independent

Friday 16 November 2018

John Hannigan was a highly respected garda

Famous story of discovery of a baby boy at the Whitworth Hall

The death of former local garda, John Hannigan, brought to light again the story of his role in the discovery of a baby in a phone box outside the Whitworth Hall in 1965.

Speaking at his funeral mass in Holy Family, Fr David Bradley told the tale of how John was on duty in Drogheda in May of 1965. Two local lads Paul Murphy and Pat Bailey came across a baby in a telephone box outside the Whitworth hall.

John was sent up to Laurence Street to oversee the investigation and ensure that the baby was taken to Our Lady of Lourdes Hospital where it was received by Nurse Nancy McDonnell. That baby - John - made contact with Paul in January 2013 and was able to meet up with Paul, John, Pat Bailey and their families a few days afterwards.

John Hannigan 'was one of those people who was a great human being, someone who always sought to do his policing with humanity. John always had a lot of stories to tell but you'd have to tone them down a bit before you'd tell them here!,' Fr Bradley added.

John, who would have been 90 in July 2018, was one of the last people to be born on the island of Haulbowline in Cork Harbour before it was handed over to the Irish Navy in 1923. The family was relocated to Cobh without, as John would often say, without a penny in compensation. Haulbowline and Cobh always had a special place in his heart. After school he found work in a local shop and later at the Commodore Hotel.

He joined An Garda Siochana in 1954, training first at the Phoenix Park and served in a number of stations around the region.

'In a time before mass transport, mobile phones, and computers, he would often recall having to walk from Slane to Ashbourne and recounting how it would often rain all the way!

'He made many friends among the Gardai and many beyond it. He also recalled being within a few feet of President John F Kennedy when he came to Ireland in 1963 and later when Pope John Paul II visited Drogheda in 1979,' Fr Bradley explained.

'His generosity extended to many organisations and he was very much associated with the RNLI, and helped establish Drogheda River Rescue. 'He was also a great suporter of the Holy Ghost missions, making sure their collection boxes were distributed and collected throughout the area. He also helped out with bingo sessions at St Mary's and at Holy Family Church.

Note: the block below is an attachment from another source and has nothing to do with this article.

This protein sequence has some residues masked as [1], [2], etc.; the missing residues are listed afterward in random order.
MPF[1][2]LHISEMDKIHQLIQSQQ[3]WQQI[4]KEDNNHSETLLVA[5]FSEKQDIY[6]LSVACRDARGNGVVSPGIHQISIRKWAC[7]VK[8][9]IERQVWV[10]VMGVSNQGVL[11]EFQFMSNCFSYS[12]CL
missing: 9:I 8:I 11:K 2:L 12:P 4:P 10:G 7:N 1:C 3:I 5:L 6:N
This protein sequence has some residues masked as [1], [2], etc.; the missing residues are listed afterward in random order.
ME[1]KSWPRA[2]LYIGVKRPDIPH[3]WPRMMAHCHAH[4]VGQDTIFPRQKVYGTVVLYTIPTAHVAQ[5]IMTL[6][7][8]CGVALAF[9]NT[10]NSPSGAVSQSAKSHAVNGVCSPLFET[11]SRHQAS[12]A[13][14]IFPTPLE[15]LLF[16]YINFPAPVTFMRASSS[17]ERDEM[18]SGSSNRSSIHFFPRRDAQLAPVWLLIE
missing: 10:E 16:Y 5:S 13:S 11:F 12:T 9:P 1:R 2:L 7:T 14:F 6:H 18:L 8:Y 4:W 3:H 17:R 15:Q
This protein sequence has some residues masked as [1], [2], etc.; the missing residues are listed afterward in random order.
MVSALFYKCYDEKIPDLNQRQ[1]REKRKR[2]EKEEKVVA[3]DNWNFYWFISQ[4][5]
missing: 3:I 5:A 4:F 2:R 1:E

'John was able to put across his views quite forcefully and he made it clear to the church authorities that railings were badly neded to assist the elderly negotiate the steps up to the church - so they were installed in quick time!'

He was instrumental in organising an annual mass every November for deceased memebrs of the garda force.

In 1996, the Highfield man, who served as Hon Secretary of the Drogheda branch of the RNLI for decades, was honoured by the organisation for his dedication. He was awarded a Silver Badge at the Mansion House by songwriter, Phil Coulter.

In 1988, he was also honoured for his years of fundraising, beginning back in 1977 and raising thousands for the organisation. That day, Lord Mayor of Dublin Carmencita Hederman presented him with a statuette, but he dismissed his role, laying all the credit on his wife, Brighid and the band of collectors.

He famously declared, 'You know how it is with collections on the street. You're standing there with your box and you see someone coming down the street. They spot you and then walk out on the road to avoid you, or perhaps cross over to the other side of the street. I've no backbone when it comes to going after them but thankfully some of my helpers are better.'

His role with the lifeboat began by accident, remarking 'I was at my desk (in the Garda Siochana station) when someone came in and asked me if I knew anyone who would help with the collection, that funds were badly needed. I didn't like to suggest anyone else, so I offered to do it myself."

John was involved in many incidents in his years in the force, including one in April 1968. That night, two young Drogheda boys were dramatically rescued on Friday when they had been stranded on an island on the River Boyne. The youths, Noel McGuirk (12), Marian Park and Billy O'Neill, same address were trapped by a swirling high tide. Gardai, including John, Sgt. J. Kerins, Pat O'Boyle, Martin Noone, Paddy Dolan, Pat Curtin, Joe Delaney and Michael Fanning and civilians took part in the rescue.

He is survived and missed by his wife Brighid, children Cecilia, Dominic, Seán, Cormac, Alice, Frankie and niece Anne, his son in law Kevin, daughters in law Amy, Carol and Susannah and by his much adored and adoring grandchildren Lily, Georgia, Nancy, Zara, Rafferty, Gabriel, Amelia and Fionn, his brothers Daniel and Finbarr, brothers in law and sisters in law. He will also be greatly missed by his nieces, nephews, relatives, fantastic neighbours in Highfield, friends and carers.

Drogheda Independent

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